OSHA to Consider Mandating Guidelines On Safety and Health for Federal Agencies

Wednesday, September 16, 2009

(BNA Occupational Safety and Health Reporter)

The Occupational Safety and Health Administration will consider making mandatory for federal agencies its 1989 guidelines on safety and health management program practices, Jordan Barab, acting assistant secretary of labor for OSHA, told BNA Sept. 15.

 

Barab made the comment following a special meeting of OSHA's Federal Advisory Council on Occupational Safety and Health (FACOSH), which recommended to the agency it revise its standard on basic program elements for federal employee occupational safety and health programs (29 C.F.R. Part 1960) and make failure to provide adequate workforce protection training during an influenza pandemic citable.

 

He cautioned, however, while the agency would seriously consider the recommendation, changing the regulations are a very long and involved process.

 

The 1989 safety and health management guidelines, which excluded construction activities, included four elements: management commitment and employee involvement; worksite analysis to identify not only existing hazards but also conditions and operations in which changes might occur to create hazards; hazard-prevention controls triggered by a determination that a potential hazard exists; and safety and health training that addresses all relevant personnel at a worksite.

 

The recommendation to incorporate the guidelines was one of 14 broad ones made by FACOSH Sept. 15 related to H1N1 Influenza A protection for the federal workforce to the secretary of labor. The recommendations were developed by an Emerging Issues Workgroup comprising 12 federal departments or agencies and seven labor unions (39 OSHR 545, 7/2/09).

 

Better Worksite Coordination Needed

 

According to the workgroup report, federal agencies reported significant differences in actions taken during the Spring H1N1 influenza outbreak.

 

FACOSH recommended the labor secretary should urge federal agency heads to form site-specific interagency groups, including labor and contractor representatives, to coordinate precautions.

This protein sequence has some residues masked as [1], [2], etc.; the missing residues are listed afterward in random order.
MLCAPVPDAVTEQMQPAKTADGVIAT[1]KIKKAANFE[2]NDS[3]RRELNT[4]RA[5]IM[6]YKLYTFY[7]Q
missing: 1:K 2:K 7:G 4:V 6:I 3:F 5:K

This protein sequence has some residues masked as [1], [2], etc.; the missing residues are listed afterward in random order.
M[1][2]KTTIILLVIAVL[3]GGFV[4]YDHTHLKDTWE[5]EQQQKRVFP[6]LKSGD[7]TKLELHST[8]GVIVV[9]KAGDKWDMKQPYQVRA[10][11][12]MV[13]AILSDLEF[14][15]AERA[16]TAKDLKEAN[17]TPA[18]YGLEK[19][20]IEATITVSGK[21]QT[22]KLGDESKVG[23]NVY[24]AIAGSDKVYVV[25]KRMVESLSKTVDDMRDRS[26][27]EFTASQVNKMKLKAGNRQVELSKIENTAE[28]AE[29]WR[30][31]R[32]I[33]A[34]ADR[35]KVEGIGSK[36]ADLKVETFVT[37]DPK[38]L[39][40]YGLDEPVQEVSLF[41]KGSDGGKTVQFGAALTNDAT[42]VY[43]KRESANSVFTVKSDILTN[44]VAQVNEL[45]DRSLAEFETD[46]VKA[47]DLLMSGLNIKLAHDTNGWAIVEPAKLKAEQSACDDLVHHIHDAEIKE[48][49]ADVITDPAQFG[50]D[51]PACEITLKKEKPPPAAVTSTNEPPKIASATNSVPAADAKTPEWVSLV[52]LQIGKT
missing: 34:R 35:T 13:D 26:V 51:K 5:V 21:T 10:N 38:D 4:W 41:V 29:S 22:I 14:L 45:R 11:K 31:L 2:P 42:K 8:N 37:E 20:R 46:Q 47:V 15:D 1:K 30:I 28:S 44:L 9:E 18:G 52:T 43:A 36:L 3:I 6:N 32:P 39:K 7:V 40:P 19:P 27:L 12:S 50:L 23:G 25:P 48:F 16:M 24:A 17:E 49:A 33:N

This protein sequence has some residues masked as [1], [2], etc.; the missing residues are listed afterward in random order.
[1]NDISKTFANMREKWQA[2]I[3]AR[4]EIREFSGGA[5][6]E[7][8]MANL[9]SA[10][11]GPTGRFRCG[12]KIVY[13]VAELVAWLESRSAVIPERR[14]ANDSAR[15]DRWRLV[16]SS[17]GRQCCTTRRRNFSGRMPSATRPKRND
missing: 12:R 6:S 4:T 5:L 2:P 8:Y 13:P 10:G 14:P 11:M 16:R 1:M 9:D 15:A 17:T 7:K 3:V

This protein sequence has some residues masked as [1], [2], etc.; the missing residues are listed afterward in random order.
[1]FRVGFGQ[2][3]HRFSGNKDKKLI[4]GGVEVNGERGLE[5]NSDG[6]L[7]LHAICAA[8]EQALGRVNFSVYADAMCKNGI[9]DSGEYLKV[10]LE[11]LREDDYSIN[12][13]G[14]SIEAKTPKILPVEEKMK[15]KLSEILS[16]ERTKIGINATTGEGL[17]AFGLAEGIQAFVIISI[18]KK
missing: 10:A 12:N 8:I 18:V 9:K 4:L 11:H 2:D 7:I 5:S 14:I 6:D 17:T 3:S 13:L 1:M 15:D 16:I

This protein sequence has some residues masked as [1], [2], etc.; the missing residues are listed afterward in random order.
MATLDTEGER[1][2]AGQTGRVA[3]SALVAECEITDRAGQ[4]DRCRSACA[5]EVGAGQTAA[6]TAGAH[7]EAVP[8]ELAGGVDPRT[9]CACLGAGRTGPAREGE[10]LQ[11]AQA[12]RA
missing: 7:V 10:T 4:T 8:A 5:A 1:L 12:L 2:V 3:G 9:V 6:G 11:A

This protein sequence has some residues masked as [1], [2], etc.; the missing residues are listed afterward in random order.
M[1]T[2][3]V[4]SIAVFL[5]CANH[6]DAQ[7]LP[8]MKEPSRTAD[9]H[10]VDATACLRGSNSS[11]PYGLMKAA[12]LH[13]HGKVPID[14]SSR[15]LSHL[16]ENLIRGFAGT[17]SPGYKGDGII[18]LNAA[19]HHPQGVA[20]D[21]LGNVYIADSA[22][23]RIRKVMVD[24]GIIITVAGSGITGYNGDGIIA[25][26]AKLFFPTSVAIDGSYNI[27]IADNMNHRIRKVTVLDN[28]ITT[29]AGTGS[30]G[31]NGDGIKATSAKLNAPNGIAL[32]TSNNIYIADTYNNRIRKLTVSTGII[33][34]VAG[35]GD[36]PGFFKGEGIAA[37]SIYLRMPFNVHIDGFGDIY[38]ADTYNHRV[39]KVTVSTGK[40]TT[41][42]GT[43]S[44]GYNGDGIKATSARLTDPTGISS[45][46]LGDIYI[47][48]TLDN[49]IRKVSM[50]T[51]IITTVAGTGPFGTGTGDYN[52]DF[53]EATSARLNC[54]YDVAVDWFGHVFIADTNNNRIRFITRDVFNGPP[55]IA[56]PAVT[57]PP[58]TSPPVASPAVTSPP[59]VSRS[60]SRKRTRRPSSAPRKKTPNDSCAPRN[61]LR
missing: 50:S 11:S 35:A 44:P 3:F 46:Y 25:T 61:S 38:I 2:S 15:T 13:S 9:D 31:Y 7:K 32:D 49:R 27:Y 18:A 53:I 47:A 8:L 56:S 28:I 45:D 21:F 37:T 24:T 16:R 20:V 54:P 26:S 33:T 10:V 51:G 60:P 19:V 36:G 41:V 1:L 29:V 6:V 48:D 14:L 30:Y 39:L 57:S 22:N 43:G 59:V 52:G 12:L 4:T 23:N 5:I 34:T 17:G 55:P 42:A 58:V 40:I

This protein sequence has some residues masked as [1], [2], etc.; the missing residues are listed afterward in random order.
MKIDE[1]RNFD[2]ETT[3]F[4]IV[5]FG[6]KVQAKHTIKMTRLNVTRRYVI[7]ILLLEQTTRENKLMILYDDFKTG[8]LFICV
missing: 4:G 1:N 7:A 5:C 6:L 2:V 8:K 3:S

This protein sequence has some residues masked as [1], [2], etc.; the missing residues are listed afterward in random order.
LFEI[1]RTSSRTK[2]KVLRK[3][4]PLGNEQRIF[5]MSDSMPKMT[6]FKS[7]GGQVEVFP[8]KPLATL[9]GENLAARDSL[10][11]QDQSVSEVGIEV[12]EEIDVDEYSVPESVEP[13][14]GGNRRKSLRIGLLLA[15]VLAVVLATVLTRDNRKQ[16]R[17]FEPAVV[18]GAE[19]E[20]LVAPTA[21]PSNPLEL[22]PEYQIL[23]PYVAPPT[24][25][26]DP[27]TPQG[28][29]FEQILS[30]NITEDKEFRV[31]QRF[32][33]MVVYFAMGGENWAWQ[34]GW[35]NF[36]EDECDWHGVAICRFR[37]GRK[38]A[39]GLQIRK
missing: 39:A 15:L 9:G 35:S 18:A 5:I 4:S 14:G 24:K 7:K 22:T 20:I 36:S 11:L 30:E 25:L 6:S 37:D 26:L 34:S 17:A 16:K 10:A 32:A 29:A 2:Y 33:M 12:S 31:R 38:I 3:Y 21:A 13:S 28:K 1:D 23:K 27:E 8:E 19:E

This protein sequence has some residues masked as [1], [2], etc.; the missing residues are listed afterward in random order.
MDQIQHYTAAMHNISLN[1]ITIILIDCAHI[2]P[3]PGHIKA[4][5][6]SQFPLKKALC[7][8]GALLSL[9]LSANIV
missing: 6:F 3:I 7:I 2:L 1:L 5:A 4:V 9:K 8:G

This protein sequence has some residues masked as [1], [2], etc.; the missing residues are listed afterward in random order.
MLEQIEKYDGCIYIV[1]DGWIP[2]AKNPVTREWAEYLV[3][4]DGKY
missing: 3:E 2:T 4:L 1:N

In addition, OSHA should further revise its standard on basic program elements for federal employee occupational safety and health programs to clarify its policies on multi-employer worksites, especially with regard to the duties of employers who control or create hazards or who have responsibility for correcting hazards.

 

For example, at the same site employees of one agency were wearing N95 respirators, while another agency's employees were not wearing [personal protective equipment], the report said. This issue became particularly obvious at airports, federal buildings, ports, detention centers, and medical facilities.

 

Additional recommendations made by FACOSH included notifying federal agency heads OSHA is the lead federal authority for workforce safety and health protection and personal protective equipment guidance during a pandemic; emphasizing federal agencies' responsibility to identify and abate any known hazards, such as H1N1 influenza; encouraging better stakeholder involvement in the pandemic planning process; and facilitating the immediate release of OSHA's influenza pandemic eTool (39 OSHR 587, 7/16/09).

 

FACOSH also recommended the labor secretary communicate the need to conduct hazard assessments during a pandemic, direct OSHA to develop and conduct safety and health-related pandemic training for senior federal agency officials, and encourage federal agencies to provide pandemic-related information for all levels of employees.

The labor secretary should also instruct federal agency heads to conduct hazard assessment before issuing personal protective equipment, FACOSH recommended.

 

More White House Coordination Needed

 

Finding inadequate training on agency-specific, operational, and workforce protection procedures, FACOSH recommended the White House mandate pandemic preparedness training for the entire federal workforce.

 

The White House should coordinate information provided by the U.S. Department of Homeland Security, the Centers for Disease Control and Prevention, the U.S. Office of Personnel Management, and OSHA so that they provide a consistent set of guidance, FACOSH recommended. Also, the White House should help determine what events trigger the implementation of pandemic plans at the local, state, regional, and national levels.

 

By Greg Hellman

 

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